The leader of a party founded by Marxist rebels has been sworn in as the president of El Salvador, pledging to maintain good relations with Washington while restoring full diplomatic ties with Cuba after 50 years.
Mauricio Funes, the leader of the Farabundo Marti National Liberation Front (FMLN), was sworn in at a ceremony attended by Hillary Clinton, the US secretary of state, on Monday.
Alfredo Lazo, the Cuban vice-president, also attended the ceremony in San Salvador, as did Brazil's leader Luiz Inacio Lula da Silva and Michelle Bachelet of Chile.
"We turned to the strong examples of Obama and Lula as proof that progressive leaders - instead of being a threat - can be a new, safe alternative for their people," Funes said in his inaugural address.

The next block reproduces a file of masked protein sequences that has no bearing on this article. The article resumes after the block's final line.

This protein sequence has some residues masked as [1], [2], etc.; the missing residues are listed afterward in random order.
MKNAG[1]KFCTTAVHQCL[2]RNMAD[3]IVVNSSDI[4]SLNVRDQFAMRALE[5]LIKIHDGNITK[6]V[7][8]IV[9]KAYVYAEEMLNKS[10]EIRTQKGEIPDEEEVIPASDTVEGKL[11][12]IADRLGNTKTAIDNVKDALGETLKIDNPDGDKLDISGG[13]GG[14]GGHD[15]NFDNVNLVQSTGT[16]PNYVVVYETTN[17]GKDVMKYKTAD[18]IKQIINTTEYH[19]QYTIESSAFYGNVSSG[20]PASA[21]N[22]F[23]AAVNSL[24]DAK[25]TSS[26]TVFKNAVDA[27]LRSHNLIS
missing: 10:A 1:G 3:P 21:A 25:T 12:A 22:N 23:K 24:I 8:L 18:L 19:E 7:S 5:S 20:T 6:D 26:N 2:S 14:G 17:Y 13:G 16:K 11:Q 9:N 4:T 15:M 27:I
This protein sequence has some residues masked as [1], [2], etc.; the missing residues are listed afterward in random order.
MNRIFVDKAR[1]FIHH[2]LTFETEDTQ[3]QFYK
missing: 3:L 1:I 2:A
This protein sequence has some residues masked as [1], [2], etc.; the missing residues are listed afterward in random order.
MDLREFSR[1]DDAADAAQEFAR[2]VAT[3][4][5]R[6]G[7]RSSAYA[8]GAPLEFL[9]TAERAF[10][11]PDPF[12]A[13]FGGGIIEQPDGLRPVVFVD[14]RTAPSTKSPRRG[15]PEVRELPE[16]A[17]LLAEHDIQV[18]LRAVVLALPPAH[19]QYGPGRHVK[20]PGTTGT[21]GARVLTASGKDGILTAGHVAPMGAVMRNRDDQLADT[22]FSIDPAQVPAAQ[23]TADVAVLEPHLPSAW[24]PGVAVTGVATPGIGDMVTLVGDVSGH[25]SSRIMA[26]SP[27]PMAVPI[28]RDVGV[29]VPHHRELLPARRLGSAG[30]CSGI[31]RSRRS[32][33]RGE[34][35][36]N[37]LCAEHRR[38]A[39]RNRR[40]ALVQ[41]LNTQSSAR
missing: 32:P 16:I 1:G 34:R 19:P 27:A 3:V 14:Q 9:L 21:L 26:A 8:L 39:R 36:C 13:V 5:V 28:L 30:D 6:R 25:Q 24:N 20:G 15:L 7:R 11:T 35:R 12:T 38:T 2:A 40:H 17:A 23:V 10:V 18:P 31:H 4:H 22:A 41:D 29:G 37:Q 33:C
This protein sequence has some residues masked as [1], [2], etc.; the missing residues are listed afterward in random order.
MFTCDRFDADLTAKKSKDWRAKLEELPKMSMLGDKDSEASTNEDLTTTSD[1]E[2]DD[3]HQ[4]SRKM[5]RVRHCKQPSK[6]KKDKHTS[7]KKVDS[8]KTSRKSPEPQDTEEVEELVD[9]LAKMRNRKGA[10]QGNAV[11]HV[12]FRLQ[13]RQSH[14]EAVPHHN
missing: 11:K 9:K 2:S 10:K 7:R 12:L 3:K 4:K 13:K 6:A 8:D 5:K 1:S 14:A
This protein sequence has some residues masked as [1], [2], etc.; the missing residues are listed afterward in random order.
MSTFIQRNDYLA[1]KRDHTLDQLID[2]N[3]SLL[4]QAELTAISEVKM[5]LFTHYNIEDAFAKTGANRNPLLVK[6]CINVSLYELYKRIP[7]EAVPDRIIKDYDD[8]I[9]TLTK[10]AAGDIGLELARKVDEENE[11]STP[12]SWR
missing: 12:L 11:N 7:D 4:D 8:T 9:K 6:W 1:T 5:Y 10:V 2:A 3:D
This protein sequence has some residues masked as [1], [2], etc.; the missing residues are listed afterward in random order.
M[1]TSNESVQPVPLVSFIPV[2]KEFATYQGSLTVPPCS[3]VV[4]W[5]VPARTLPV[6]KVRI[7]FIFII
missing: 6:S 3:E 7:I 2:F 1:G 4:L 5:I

Funes' first act as president was to restore diplomatic relations with Cuba, leaving the US as the last country in the Western Hemisphere with no formal ties with the Caribbean island.
A former television journalist, the 59-year-old was elected in March, becoming the country's first left-wing leader in more than 20 years.
He replaced Tony Saca, whose staunchly conservative government was one of the strongest backers of Washington in the region.
He is the first FMLN leader not have fought during the country's 1980-1992 civil war in which 75,000 people were killed, many by right-wing death squads.
Funes' elder brother Roberto was killed by police during the conflict.
After the inauguration, Clinton said the US wanted to improve relations with Latin America.
"We have to recognise that our country is not perfect either, that some of the difficulties that we had historically in forging strong and lasting relationships in our hemisphere are a result of us perhaps not listening, perhaps not paying enough attention," she told US embassy employees.